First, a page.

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Rosemary: varieties and care tips presented

Rosemary: varieties and care tips presented


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Rosemary is one of the herbs that must not be missing in any Mediterranean kitchen. Read here which rosemary varieties are particularly great and how they are cared for.

Rosemary is very fragrant

Rosemary is an aromatic herb that refines dishes in a very special way. But not only that: rosemary is also a medicinal plant, which e.g. against bloating, abdominal pain, bloating, headache and rheumatic complaints.

Today we would like to introduce you to a few very special varieties of rosemary. And so that they grow beautifully in your garden and also thrive on a few tips on how you should care for rosemary.

Different types of rosemary presented:

Rosemary is not the same as rosemary, as some chefs know! Especially since various varieties of this differently aromatic herbal plant are now available in specialist shops:

  • Rosemary - conventional wild form, also available as seeds
  • French rosemary - fast growing, winter-proof
  • African rosemary - good spice aroma, not winter-proof
  • Boule rosemary - creeping vegetation, hardy
  • Santa Barbara rosemary - beautiful flower shape
  • Pine rosemary - nutty aroma, not hardy, well suited for pot keeping
  • Arp rosemary - with darker leaves, insensitive to frost and strong sunlight
  • Rex Rosemary - robust variety, good growth, plentiful harvest possible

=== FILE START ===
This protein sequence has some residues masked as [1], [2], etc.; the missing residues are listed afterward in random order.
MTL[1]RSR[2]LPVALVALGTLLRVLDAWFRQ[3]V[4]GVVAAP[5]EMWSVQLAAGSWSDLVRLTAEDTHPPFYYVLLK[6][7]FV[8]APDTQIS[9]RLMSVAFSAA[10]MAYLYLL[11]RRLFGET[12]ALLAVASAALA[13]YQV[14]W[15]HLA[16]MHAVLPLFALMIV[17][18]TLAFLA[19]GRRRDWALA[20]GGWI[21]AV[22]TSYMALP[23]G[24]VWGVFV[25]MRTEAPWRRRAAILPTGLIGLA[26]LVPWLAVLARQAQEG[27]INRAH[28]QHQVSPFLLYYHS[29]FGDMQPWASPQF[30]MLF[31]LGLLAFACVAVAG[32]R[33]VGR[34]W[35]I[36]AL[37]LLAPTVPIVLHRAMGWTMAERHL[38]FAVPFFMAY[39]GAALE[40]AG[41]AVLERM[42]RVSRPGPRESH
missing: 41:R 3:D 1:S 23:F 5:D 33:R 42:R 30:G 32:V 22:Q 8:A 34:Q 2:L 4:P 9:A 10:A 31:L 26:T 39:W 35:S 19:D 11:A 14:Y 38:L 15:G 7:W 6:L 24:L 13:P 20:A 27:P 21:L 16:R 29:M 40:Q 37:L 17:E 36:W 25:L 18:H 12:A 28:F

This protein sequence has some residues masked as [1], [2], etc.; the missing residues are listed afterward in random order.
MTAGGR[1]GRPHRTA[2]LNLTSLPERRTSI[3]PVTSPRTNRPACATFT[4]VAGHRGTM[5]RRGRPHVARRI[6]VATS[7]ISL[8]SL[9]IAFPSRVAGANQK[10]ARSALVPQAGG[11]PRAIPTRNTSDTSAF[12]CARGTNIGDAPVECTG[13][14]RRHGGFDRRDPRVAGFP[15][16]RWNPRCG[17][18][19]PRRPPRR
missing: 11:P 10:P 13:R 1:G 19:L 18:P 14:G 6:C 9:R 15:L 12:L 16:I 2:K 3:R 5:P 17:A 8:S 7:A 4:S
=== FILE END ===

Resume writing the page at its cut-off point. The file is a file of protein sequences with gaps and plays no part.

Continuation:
• Hill Hardy Rosemary - narrow-leaved variety, relatively hardy when protected
  • Veitshöchheimer Rosemary - Franconian cultivar, perfectly suitable for our regions
  • Blue Winter Rosemary - very hardy, blue-green leaves
  • Hanging rosemary - also suitable for balcony planting
  • Gorizia rosemary - extremely purple flowers, moderately frost-resistant
  • Blue Tuscany rosemary - very large leaves, upright growth
  • Salem rosemary - dense leaf stand, most sensitive variety
  • White flowering rosemary - slower to grow
  • Majorca Pink Rosemary - delicate pink flowering variety

Care tips for rosemary:

Tip 1 - cultivation and location:

The cultivation of rosemary over seeds is quite laborious, which is why it is advisable to use one-year-old and multi-year plant sticks in specialist shops. You can then keep all types of rosemary as tub plants. Most varieties of rosemary prefer a dry location with consistently even sunshine.

Tip 2 - division / cut back:

The consistently pleasantly scented rosemary can grow up to 2 meters high depending on the variety and at the same time expand in width. Which is why you can multiply, i.e. divide, the rosemary at any time in spring (before the flowers form) or in autumn.

Alternatively, you can generously cut back the rosemary. By pruning you can promote compactness as a perennial.

Tip 3 - fertilize:

You should fertilize rosemary with compost or a complete fertilizer from early spring (late February / March), before it forms its flower buds, in order to strengthen its growth. Repeat the fertilization once a month until August. In addition, you can incorporate compost around the stick again in autumn.

Tip 4 - pouring:

Furthermore, you only need to water rosemary moderately. The amount required varies from variety to variety. In general, however, you should definitely avoid waterlogging!

Tip 5 - winter protection:

Not all types of rosemary are hardy. You should therefore hibernate these in a frost-free, preferably sunny room.

If you have acquired varieties that are hardy, these can of course remain outdoors. But then you still need special winter protection. It is best to cover them all with some brushwood over the winter months.

Tip 6 - harvest:

The leaves of the rosemary (also known as small branches) are always harvested. You can add these to dishes either fresh or in dried form. (Link tip: Preserving herbs - 5 options presented)

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